A Decade of Downtown BR Development, at a Glance
As Baton Rouge’s Downtown Development District picks its new Executive Director, now is a good time to take stock of the neighborhood’s growth
In most metro areas in the country, the downtown area of the largest city tends to be an important part of the community – the density allows it to have a greater economic impact per square foot, the variety of businesses and services draw residents from diverse populations, and downtowns regularly host events that add to the vibrancy and identity of the community. In addition, they often provide walkability, which young professionals – a worker subgroup in high-demand – prefer for both residence and recreation. Since downtown areas are crucial to the desirability and culture of a region, this time of transition for the Downtown Development District (DDD) is a good chance to look at Baton Rouge’s downtown.
The population within DDD’s footprint grew over 25% between the 2010 and 2020 Censuses, which is significantly greater than East Baton Rouge as a whole, which was up 4%. In fact, the downtown population growth was greater than Ascension Parish’s 18% – this is notable, as Ascension is one of the fastest growing parts of the state. This growth is important, as larger populations in downtown areas make it possible for more and varied businesses to locate there.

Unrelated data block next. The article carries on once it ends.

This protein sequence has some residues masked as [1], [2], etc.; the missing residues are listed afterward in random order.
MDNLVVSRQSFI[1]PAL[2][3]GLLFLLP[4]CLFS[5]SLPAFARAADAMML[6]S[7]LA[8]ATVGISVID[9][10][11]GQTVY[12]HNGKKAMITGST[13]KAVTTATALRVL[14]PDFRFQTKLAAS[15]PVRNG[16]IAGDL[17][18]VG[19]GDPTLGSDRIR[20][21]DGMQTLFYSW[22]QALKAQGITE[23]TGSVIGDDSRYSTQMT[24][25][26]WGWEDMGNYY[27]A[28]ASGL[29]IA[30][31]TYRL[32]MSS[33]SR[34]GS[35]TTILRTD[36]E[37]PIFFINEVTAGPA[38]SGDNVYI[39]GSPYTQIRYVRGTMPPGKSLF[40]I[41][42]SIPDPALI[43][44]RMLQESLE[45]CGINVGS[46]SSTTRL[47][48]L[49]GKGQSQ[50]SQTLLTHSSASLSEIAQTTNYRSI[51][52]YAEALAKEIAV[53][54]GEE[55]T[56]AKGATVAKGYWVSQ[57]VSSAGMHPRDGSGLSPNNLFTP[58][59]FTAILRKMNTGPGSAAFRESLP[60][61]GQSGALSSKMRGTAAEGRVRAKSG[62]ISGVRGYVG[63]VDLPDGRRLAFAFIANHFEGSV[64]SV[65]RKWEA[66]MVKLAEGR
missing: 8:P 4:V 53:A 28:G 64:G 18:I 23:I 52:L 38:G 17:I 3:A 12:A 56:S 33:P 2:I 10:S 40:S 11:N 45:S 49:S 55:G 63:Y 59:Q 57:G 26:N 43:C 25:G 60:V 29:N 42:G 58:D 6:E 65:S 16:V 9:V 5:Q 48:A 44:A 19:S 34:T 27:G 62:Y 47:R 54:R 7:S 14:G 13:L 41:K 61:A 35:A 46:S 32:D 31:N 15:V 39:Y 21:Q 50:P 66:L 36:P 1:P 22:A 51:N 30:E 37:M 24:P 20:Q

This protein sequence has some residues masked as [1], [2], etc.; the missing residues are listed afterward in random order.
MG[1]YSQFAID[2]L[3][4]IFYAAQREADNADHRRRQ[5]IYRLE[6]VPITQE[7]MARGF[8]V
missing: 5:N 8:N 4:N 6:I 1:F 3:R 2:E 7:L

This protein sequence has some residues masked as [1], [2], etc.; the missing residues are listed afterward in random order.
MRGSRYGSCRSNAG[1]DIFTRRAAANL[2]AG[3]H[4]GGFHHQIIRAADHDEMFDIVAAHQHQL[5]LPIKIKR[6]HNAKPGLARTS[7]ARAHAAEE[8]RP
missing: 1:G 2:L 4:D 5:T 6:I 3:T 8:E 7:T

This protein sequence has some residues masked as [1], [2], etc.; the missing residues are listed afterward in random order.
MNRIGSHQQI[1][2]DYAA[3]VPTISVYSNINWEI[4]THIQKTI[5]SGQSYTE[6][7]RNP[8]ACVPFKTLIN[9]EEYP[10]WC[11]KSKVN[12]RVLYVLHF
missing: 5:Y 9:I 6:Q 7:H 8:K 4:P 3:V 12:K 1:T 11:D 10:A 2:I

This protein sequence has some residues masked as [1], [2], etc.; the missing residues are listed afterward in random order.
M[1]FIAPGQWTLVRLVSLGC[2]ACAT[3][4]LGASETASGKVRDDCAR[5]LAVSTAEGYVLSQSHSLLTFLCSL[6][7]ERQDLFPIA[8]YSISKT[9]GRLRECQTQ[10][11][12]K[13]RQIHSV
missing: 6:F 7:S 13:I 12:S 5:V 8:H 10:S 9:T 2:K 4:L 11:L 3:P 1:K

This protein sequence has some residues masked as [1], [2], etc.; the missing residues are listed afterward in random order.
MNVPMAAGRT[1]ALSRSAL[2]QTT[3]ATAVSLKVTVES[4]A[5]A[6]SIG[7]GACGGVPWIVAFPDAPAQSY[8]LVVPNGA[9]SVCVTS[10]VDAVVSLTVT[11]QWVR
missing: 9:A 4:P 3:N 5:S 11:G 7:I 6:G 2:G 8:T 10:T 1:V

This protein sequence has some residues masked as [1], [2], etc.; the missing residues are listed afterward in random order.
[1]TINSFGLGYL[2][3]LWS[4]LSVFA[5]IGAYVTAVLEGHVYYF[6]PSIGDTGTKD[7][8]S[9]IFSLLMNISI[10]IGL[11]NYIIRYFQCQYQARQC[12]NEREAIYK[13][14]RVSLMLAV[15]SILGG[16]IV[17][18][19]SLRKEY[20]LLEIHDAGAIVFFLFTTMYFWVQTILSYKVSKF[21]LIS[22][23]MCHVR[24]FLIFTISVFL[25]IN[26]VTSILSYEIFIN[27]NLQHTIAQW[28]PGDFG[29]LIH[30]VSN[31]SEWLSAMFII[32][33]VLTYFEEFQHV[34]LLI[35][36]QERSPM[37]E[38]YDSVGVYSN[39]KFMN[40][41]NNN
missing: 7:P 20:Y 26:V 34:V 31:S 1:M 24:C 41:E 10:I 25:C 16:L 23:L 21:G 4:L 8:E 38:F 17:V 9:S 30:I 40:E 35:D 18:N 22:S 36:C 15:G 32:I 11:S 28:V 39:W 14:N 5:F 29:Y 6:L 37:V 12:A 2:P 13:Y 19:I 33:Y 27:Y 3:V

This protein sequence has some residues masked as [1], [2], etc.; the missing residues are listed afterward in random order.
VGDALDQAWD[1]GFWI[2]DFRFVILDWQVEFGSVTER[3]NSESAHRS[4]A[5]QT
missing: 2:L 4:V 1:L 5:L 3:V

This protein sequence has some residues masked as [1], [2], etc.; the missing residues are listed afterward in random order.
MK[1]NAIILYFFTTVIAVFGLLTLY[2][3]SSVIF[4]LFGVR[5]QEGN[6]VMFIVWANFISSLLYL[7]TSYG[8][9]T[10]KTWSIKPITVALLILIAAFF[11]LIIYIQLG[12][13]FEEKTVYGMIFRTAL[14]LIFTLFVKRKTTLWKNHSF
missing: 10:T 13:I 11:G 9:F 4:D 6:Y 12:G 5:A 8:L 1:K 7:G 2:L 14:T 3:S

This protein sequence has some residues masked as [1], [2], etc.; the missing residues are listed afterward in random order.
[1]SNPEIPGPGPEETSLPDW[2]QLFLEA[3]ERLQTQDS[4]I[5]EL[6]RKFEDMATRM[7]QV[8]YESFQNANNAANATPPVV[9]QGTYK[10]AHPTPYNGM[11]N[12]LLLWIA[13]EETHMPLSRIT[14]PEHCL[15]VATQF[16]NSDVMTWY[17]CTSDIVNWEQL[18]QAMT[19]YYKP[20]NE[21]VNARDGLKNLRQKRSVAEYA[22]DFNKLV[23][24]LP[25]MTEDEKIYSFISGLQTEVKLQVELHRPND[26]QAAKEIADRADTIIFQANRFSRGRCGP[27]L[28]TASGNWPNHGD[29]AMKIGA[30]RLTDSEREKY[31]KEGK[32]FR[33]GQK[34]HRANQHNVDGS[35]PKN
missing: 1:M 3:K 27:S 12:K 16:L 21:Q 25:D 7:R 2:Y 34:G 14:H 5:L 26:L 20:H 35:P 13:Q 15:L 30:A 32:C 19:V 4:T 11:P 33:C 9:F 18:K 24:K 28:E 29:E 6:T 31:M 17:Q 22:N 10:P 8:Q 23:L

Presently, there is quite a bit of commercial activity in the neighborhood. There are more than 1,700 businesses with nearly 29,000 employees in DDD’s footprint. The two largest sectors are government, thanks to the presence of the state capital, and professional services, which, together, account for almost 19,000 of the jobs downtown. These jobs, the more than 2,000 housing units downtown, as well as travel and tourism support a strong accommodation & food services sector, which accounts for 103 businesses and almost 1,800 downtown jobs. However, the retail sector has a relatively sparse presence within the DDD boundaries. Non-food related retail accounts for fewer than 60 of the 1,700 downtown businesses and fewer than 350 employees – about 1% of everyone that works downtown.
As the Capital Region continues to try and retain top young talent while also attracting it from outside the region, an emphasis on continuing to grow the size and vibrancy of downtown will be critical to that mission. Understanding the growth that’s happened so far, as well as the assets and liabilities downtown currently has, will be key in ensuring smart growth going forward.
 The Value of U.S. Downtowns and City Centers (2017)
 U.S. Census; BRAC analysis
 American Community Survey, 2019